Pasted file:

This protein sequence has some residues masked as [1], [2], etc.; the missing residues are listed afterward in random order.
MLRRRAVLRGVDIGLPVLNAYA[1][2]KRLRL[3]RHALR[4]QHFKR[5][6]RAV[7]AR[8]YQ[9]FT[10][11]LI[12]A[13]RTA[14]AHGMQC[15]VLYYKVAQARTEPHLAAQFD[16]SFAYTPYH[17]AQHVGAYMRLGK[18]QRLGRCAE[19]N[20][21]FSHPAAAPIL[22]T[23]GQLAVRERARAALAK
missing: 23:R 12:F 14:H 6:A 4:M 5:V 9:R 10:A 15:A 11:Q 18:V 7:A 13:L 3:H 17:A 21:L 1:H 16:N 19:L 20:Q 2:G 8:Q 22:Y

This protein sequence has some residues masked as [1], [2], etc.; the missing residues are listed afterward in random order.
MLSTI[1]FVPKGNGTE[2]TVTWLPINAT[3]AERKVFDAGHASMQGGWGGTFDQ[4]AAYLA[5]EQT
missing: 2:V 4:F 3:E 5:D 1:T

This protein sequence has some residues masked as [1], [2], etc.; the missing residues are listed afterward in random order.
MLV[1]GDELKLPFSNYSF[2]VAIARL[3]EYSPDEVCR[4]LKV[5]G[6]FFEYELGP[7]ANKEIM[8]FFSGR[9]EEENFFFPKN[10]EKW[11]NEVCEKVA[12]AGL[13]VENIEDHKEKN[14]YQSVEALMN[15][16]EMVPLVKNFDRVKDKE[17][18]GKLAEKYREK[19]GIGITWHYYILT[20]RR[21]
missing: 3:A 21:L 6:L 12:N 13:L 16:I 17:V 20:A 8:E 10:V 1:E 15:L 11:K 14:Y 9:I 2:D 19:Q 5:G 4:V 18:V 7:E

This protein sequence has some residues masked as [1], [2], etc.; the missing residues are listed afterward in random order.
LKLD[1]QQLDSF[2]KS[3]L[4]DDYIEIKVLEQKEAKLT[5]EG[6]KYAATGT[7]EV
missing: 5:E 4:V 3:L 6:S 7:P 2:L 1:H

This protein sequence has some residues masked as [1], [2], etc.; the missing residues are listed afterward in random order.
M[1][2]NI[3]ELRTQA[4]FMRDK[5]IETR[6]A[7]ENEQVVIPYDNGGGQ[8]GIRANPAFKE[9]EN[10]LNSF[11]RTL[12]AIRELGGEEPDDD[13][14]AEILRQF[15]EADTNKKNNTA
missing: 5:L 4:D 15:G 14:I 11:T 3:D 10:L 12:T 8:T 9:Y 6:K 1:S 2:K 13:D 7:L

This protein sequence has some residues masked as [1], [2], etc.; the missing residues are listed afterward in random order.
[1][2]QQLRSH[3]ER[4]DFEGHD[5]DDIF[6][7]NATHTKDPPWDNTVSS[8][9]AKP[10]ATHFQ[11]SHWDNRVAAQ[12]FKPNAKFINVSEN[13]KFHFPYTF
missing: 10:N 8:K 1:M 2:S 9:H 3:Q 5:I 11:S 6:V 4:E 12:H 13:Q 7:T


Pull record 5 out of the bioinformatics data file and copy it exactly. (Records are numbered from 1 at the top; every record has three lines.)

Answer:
This protein sequence has some residues masked as [1], [2], etc.; the missing residues are listed afterward in random order.
M[1][2]NI[3]ELRTQA[4]FMRDK[5]IETR[6]A[7]ENEQVVIPYDNGGGQ[8]GIRANPAFKE[9]EN[10]LNSF[11]RTL[12]AIRELGGEEPDDD[13][14]AEILRQF[15]EADTNKKNNTA
missing: 5:L 4:D 15:G 14:I 11:T 3:D 10:L 12:T 8:T 9:Y 6:K 1:S 2:K 13:D 7:L